Unlike Gidget Gets Married, however, I'm not going to waste a lot of time discussing Kiss Me...Kill Me (the three people reading this just sighed in relief), because..there just isn't anything to it. Considering the talent involved in front of and behind the camera, I was somewhat taken aback at how superficial and deadly dull Kiss Me...Kill Me turned out to be. Director Michael O'Herlihy was a top TV helmer for almost three decades, turning out clean, efficient entertainment year after year (he also did a couple of big-screen movies for Disney, including the fun The Fighting Prince of Donegal). Scripter Robert E. Thompson was also highly in demand for episodic TV and telemovie assignments, including his classic for Elizabeth Montgomery, A Case of Rape, as well as The Trial of Lee Harvey Oswald and Francis Gary Powers: The True Story of the U-2 Spy Incident (he penned the screenplay for the Oscar-nominated They Shoot Horses, Don't They?, too). And as for the cast...how can you find fault with that list of pros and talented newcomers?
So...what went wrong? Without any inside knowledge, it's always guesswork for a critic to pinpoint what exactly happened to a project during pre, production, and post, but clearly someone at some point in Kiss Me...Kill Me's progress gutted the work of almost anything they thought would cause even the slightest offense to the mainstream 1976 TV viewer. A lot of potentially explosive stuff is alluded to, and talked around, but nothing at all is actually shown (even the victim's body is tastefully avoided on-camera). Oh, they mention the victim, who had a taste for "freaky" sex, had many lovers, and the word "semen" is thrown out once, but that's about as concrete as you're going to get in Kiss Me...Kill Me in terms of showing the seamier side of this compromised tale. Robert Vaughn's homosexual relationship with Bruce Boxleitner is never specifically referred to as "gay" (a history of "morals charges," with a snigger from Akins, is the only said-out-loud indicator that Vaughn is homosexual), with further haziness provided for the hapless viewer by the script suggesting Boxleitner is bisexual. One or two newer viewers, armed with their bogus "homophobia detectors" set to "immediate, phony outrage over nothing," would no doubt have a field day picking apart Kiss Me...Kill Me's depiction of gay characters (Arnold Soboloff's flamboyant bartender isn't offensive because he's a stereotype--he's offensive because he's so horribly bad at rendering this stereotype). However, it's important to stick around for the movie's end credits, where pressure "group" The Gay Media Task Force's one-man show, psychologist Dr. Newton Deiter, is listed as a consultant. It's been well-documented how Deiter dealt with the networks during this era--oftentimes for a nice, fat fee--in terms of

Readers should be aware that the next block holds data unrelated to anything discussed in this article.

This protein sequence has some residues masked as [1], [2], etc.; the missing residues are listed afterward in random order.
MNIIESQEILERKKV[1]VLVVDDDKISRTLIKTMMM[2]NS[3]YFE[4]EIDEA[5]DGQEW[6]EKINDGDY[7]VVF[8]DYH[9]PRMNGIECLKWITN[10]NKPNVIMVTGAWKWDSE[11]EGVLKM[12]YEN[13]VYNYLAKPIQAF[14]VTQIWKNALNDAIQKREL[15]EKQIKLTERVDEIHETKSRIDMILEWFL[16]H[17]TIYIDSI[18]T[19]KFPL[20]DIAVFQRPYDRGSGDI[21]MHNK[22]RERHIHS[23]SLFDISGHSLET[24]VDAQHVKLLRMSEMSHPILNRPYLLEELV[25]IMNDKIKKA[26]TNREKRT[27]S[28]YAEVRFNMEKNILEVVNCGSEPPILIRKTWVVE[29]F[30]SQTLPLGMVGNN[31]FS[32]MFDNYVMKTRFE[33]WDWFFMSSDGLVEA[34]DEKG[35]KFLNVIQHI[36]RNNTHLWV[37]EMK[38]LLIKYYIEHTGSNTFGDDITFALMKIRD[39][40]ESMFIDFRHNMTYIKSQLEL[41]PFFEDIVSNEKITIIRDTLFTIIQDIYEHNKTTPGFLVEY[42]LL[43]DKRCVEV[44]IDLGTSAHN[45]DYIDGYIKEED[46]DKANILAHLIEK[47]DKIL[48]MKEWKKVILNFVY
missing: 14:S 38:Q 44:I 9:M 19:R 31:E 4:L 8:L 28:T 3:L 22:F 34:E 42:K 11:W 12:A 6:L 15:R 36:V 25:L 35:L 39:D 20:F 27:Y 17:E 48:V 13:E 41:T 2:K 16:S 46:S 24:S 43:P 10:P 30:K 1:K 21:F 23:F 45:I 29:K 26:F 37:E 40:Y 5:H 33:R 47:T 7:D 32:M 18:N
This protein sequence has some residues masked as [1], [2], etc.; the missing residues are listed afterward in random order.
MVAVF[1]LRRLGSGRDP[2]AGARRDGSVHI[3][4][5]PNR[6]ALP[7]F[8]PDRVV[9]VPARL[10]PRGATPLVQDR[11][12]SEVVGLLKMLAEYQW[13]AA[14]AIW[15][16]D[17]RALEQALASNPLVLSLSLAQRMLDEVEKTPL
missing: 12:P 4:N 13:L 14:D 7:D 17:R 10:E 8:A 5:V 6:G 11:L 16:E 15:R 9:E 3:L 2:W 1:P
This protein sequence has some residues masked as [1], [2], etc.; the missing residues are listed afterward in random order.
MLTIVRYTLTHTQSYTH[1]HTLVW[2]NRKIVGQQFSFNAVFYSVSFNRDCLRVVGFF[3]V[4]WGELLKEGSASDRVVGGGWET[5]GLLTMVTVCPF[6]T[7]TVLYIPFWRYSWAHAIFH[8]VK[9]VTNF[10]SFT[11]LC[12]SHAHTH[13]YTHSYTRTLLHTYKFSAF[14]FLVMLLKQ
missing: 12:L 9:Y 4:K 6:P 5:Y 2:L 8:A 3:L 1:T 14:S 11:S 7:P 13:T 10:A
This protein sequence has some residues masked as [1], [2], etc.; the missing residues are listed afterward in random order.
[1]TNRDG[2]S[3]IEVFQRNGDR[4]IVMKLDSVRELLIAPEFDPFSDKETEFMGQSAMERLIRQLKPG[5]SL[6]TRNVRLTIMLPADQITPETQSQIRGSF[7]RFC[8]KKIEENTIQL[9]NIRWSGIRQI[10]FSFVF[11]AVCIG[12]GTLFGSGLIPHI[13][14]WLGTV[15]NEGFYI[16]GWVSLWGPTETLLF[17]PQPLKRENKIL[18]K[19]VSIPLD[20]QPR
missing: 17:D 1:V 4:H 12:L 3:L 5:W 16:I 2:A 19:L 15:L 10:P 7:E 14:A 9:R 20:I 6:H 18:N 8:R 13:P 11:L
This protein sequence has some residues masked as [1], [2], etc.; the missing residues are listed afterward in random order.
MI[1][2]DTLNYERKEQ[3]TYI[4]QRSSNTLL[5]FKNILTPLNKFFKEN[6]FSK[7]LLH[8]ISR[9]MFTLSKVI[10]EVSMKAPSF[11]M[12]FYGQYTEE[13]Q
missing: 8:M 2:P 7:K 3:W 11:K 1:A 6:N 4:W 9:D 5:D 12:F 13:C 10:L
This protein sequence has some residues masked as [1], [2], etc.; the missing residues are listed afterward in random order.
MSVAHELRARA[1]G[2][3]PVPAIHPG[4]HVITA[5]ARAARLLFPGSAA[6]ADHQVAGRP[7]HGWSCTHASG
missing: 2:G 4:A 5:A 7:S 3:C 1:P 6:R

threatening boycotts working with producers to "educate" them if gay characters or gay content in a script weren't to his liking: a homogenizing, self-censoring aesthetic that wound up having far more critics in the gay community itself, rather than any supposedly "outraged" straight viewers calling in complaints from the hinterlands.